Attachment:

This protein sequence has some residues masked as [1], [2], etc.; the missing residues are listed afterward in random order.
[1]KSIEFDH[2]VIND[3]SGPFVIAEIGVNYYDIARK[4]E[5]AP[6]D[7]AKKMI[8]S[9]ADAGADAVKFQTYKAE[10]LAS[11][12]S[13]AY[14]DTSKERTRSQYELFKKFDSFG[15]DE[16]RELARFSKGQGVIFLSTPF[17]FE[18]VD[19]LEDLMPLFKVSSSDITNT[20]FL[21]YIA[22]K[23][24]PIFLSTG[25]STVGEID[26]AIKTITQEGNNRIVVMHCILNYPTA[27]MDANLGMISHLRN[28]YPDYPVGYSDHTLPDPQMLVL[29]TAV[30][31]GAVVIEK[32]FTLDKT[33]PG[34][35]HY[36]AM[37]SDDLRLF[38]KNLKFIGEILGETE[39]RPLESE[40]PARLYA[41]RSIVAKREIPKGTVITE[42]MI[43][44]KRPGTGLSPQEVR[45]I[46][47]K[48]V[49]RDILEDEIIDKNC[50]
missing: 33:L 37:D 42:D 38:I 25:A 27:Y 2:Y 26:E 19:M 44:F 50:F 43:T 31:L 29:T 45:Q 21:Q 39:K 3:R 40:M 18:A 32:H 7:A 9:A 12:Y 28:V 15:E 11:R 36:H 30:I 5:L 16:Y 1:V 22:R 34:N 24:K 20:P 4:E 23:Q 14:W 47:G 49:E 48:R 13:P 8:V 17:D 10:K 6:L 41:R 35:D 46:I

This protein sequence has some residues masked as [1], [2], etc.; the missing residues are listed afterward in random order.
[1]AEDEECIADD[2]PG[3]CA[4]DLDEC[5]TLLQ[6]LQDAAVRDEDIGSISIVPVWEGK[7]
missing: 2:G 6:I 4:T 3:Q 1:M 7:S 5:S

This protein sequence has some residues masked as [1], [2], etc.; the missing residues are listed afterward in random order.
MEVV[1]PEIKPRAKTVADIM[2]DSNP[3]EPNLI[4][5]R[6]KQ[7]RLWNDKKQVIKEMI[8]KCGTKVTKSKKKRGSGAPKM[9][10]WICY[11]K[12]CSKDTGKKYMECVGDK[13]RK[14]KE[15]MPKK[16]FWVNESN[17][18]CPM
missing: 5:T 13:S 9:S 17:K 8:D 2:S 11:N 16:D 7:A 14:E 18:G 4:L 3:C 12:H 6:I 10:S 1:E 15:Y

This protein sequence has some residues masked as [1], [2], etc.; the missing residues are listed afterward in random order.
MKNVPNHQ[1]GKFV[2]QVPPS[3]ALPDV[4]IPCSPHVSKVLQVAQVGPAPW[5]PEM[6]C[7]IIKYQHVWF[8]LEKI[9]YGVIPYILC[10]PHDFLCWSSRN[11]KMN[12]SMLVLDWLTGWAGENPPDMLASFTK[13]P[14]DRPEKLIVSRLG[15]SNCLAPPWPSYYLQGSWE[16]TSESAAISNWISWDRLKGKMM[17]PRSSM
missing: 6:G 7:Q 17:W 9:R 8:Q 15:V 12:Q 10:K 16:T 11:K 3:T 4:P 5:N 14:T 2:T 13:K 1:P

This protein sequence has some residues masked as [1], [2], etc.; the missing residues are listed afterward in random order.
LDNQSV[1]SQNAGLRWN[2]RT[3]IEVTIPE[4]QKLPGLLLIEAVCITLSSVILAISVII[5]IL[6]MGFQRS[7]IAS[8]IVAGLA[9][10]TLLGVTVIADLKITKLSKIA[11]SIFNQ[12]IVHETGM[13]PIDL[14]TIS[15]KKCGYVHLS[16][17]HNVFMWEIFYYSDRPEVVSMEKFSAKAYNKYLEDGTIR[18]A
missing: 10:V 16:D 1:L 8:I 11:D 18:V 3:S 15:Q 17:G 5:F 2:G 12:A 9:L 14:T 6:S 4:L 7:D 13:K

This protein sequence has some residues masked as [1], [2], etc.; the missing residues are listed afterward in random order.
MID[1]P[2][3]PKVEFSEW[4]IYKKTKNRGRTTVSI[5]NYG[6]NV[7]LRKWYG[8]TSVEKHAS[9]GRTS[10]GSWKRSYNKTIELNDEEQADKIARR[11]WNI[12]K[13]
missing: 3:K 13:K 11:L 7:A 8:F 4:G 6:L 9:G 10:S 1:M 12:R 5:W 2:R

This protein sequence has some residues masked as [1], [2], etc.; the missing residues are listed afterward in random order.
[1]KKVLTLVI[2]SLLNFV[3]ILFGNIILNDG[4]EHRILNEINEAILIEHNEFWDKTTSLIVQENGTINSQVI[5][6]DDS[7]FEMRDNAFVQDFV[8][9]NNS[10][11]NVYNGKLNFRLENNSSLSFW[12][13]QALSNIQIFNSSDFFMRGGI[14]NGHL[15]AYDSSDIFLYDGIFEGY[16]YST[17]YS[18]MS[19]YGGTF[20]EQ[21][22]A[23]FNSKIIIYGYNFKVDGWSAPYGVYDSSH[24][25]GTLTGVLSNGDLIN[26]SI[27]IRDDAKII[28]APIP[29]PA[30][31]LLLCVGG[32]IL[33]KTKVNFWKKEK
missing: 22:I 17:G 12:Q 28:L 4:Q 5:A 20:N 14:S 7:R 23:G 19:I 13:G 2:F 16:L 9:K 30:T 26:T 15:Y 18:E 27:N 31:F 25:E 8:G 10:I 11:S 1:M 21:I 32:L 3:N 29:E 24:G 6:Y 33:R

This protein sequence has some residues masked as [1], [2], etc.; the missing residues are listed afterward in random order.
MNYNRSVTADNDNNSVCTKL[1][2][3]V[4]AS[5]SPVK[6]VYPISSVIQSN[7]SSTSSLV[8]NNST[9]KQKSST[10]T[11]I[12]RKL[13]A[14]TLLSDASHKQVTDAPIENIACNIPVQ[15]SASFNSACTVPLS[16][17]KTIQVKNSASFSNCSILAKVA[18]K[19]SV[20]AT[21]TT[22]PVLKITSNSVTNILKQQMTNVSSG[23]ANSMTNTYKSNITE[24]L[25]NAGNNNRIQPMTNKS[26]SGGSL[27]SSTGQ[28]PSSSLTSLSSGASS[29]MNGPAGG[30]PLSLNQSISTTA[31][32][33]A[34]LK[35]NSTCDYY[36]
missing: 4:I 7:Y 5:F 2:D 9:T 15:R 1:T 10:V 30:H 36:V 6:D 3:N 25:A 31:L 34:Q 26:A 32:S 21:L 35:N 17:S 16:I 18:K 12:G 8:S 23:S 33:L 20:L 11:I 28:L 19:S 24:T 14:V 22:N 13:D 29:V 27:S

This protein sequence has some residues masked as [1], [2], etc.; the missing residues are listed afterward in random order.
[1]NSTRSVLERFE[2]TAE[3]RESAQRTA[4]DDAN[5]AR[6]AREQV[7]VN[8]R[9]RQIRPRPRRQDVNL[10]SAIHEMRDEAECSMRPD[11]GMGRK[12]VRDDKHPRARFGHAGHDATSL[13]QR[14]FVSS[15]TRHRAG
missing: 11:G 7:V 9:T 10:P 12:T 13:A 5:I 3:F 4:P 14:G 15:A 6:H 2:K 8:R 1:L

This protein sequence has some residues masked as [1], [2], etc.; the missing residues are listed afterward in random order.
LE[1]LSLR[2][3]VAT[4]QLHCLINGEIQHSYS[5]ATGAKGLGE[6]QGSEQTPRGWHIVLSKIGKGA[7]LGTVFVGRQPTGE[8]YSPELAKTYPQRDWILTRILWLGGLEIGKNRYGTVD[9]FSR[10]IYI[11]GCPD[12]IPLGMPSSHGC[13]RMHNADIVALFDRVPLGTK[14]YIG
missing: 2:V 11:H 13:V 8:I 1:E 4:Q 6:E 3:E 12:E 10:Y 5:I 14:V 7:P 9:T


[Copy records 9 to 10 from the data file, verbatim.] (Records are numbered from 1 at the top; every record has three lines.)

This protein sequence has some residues masked as [1], [2], etc.; the missing residues are listed afterward in random order.
[1]NSTRSVLERFE[2]TAE[3]RESAQRTA[4]DDAN[5]AR[6]AREQV[7]VN[8]R[9]RQIRPRPRRQDVNL[10]SAIHEMRDEAECSMRPD[11]GMGRK[12]VRDDKHPRARFGHAGHDATSL[13]QR[14]FVSS[15]TRHRAG
missing: 11:G 7:V 9:T 10:P 12:T 13:A 5:I 3:F 4:P 14:G 15:A 6:H 2:K 8:R 1:L

This protein sequence has some residues masked as [1], [2], etc.; the missing residues are listed afterward in random order.
LE[1]LSLR[2][3]VAT[4]QLHCLINGEIQHSYS[5]ATGAKGLGE[6]QGSEQTPRGWHIVLSKIGKGA[7]LGTVFVGRQPTGE[8]YSPELAKTYPQRDWILTRILWLGGLEIGKNRYGTVD[9]FSR[10]IYI[11]GCPD[12]IPLGMPSSHGC[13]RMHNADIVALFDRVPLGTK[14]YIG
missing: 2:V 11:H 13:V 8:I 1:E 4:Q 6:E 3:E 12:E 10:Y 5:I 14:V 7:P 9:T